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California Legalizes Marijuana, National Pot Advocates on a High

Image: California Legalizes Marijuana, National Pot Advocates on a High

(Pablo Porciuncula/AFP/Getty Images)

By    |   Wednesday, 09 Nov 2016 09:14 AM

California legalized marijuana on Tuesday, along with Massachusetts and Nevada, prompting advocates to claim there's is a changing attitude nationwide about the drug.

In Maine, legalizing marijuana for recreational was leading with 51 percent of the vote at 3 a.m. Wednesday, with the 87 percent of the vote counted there, reported the Portland Press Herald. A recreational marijuana issue failed in Arizona, 52.2 percent to 47.8 percent, reported the Arizona Republic.

Voters in Florida, North Dakota, and Arkansas approved medical marijuana initiatives, reported The Washington Post. A Montana measure to expand medical marijuana use was up by 13 percent with 97 percent of the precincts reporting Wednesday morning, reported The New York Times.

Marijuana is now legal for 20 percent of the country's residents as those states join Alaska, Colorado, Oregon, and Washington, along with Washington, D.C. noted The New York Times.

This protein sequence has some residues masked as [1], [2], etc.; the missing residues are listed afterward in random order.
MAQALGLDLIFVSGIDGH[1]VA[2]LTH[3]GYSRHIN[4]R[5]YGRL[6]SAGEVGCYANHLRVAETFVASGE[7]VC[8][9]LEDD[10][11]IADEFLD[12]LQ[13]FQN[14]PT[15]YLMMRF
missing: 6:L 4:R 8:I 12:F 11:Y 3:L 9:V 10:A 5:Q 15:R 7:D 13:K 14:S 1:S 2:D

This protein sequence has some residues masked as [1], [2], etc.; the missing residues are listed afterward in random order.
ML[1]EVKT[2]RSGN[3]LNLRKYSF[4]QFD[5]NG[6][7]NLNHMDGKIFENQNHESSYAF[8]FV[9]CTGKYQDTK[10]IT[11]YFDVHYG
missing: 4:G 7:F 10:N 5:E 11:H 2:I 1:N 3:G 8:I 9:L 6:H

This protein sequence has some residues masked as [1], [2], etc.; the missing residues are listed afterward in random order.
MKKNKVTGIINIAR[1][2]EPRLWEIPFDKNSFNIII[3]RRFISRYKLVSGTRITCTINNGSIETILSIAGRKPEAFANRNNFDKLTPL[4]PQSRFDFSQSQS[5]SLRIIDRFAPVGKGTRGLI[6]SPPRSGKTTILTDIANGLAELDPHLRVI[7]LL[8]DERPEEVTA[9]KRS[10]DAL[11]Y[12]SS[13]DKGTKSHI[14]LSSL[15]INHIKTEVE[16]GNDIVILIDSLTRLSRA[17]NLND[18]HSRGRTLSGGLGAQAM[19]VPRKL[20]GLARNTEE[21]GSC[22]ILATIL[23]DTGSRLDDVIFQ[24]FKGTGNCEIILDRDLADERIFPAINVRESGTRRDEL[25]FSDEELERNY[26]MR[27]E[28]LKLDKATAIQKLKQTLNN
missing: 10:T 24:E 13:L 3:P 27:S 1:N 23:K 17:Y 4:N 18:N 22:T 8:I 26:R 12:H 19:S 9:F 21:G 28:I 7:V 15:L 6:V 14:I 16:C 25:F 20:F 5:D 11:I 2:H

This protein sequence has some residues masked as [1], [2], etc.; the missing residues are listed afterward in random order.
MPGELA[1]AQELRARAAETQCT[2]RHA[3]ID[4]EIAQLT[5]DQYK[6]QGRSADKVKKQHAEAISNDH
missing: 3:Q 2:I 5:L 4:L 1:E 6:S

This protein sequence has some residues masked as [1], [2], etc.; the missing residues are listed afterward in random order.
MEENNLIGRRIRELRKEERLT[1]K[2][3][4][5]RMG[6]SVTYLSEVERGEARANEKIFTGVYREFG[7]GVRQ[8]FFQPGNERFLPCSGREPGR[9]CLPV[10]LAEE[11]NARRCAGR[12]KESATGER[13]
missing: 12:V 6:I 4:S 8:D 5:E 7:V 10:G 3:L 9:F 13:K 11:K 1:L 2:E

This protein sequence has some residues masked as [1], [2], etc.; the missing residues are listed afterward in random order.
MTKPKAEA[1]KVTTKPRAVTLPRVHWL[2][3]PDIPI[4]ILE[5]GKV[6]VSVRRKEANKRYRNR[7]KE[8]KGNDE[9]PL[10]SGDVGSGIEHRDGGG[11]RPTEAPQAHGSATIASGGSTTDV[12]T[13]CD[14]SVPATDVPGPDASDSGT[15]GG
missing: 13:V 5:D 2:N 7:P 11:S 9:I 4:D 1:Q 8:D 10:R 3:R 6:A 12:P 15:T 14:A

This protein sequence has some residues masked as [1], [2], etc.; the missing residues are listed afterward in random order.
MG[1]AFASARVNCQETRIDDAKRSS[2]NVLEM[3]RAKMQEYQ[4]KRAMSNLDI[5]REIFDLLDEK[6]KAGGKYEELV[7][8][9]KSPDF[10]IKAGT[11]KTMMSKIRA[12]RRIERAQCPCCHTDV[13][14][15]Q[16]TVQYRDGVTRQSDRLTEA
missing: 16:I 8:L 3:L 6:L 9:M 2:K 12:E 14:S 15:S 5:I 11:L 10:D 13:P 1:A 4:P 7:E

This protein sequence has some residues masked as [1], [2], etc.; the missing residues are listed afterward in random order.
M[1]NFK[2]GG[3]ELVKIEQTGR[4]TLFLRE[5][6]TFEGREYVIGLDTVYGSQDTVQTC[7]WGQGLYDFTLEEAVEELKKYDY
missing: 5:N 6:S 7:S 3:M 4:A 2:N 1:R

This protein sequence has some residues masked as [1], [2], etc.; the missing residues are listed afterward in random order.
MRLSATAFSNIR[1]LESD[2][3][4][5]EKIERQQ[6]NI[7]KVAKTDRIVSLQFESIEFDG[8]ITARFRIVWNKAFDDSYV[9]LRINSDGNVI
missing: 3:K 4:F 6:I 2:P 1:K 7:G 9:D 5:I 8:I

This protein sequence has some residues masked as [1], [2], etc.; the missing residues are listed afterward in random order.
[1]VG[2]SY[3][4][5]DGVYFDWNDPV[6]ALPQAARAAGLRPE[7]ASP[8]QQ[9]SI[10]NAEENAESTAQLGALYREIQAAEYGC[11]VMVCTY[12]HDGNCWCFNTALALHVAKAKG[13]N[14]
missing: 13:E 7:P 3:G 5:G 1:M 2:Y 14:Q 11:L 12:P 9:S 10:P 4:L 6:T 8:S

"This represents a monumental victory for the marijuana reform movement," said Ethan Nadelmann, executive director of the Drug Policy Alliance, about the California vote. "With California's leadership now, the end of marijuana prohibition nationally, and even internationally, is fast approaching."

California had been viewed as a key state in the national movement toward reform of marijuana laws with 12 percent of the nation's population, noted the Post, and California's approval could push the federal government to re-examine its long prohibition on marijuana use.

"Marijuana legalization has arrived on the East Coast," Tom Angell of the marijuana reform group Marijuana Majority, told the Post. "What Colorado and other states have already done is generating revenue, creating jobs and reducing crime, so it's not surprising that voters in more places are eager to end prohibition."

The Times noted that some public health officials have warned there have been insufficient studies about marijuana's effects and that authorities lack reliable tests and protocols to determine whether someone driving is impaired by marijuana.

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California legalized marijuana on Tuesday, along with Massachusetts and Nevada, prompting advocates to claim there's is a changing attitude nationwide about the drug.
california, legalizes, marijuana
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2016-14-09
Wednesday, 09 Nov 2016 09:14 AM
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